What are the best foods to eat while pregnant?

Pregnant woman eating salad
(Image credit: Getty Images)

What are the best foods to eat while pregnant? It’s a question that may be swirling around in your head if you’ve just found out that you’re expecting. Eating a well-balanced diet during this time is essential, but knowing which foods to consume and which foods to avoid during pregnancy can feel like a bit of a minefield.

On top of dealing with morning sickness and the many other potential symptoms that can accompany pregnancy, many moms-to-be also have to face going without their favorite meals. And while it’s true that there are specific foods you’ll need to avoid because they pose a safety risk, you’ll be pleased to know there are plenty of delicious and healthy foods you can fill up on while pregnant. 

In fact, focusing on what you can eat instead of what you can’t and filling your plate up with nutritious foods that are going to give your little one the best start in life can actually help make your diet feel less restrictive. Check our pregnancy diet guide to find out more.  

For the most part, the foundations of eating well remain the same regardless of whether you’re pregnant. Yet there are specific nutrients that acquire increased importance while you’re expecting. These include vitamins and minerals like iron and folate that play a vital role in the healthy development of your baby. Our round-up of the best multivitamins for women has a great option for expecting mothers.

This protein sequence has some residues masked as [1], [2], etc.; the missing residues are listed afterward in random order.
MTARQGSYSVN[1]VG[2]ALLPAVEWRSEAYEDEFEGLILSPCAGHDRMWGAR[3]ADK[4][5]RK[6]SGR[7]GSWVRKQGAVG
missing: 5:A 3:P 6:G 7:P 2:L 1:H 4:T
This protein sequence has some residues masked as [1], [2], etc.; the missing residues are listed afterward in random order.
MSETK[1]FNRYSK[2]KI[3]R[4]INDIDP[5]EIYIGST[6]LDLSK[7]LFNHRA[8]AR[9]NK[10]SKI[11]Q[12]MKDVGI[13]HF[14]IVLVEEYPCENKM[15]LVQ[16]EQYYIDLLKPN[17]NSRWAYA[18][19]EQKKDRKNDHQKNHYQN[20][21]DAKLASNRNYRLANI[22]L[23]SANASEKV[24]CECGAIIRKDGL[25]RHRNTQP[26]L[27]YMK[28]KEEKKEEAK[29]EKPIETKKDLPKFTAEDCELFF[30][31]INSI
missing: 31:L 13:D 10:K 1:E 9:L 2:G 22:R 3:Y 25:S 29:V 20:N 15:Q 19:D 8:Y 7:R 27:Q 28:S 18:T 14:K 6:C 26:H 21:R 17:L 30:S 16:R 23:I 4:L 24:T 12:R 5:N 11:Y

We’ve consulted an expert about the best foods to eat while pregnant. You’ll learn about the science behind which nutrients to consume so you can make informed decisions about what to put on your plate. If you have specific dietary requirements, speak to a health professional for tailored advice. 

What nutrients are important during pregnancy?

Questions of ‘how to get pregnant’ and ‘am I pregnant?’ tend to dominate most of our thoughts during the early days of trying to conceive, but once we’ve discovered that we are indeed expecting, our attention often turns to how we can have the healthiest pregnancy possible – a big part of which starts with what we’re putting into our bodies.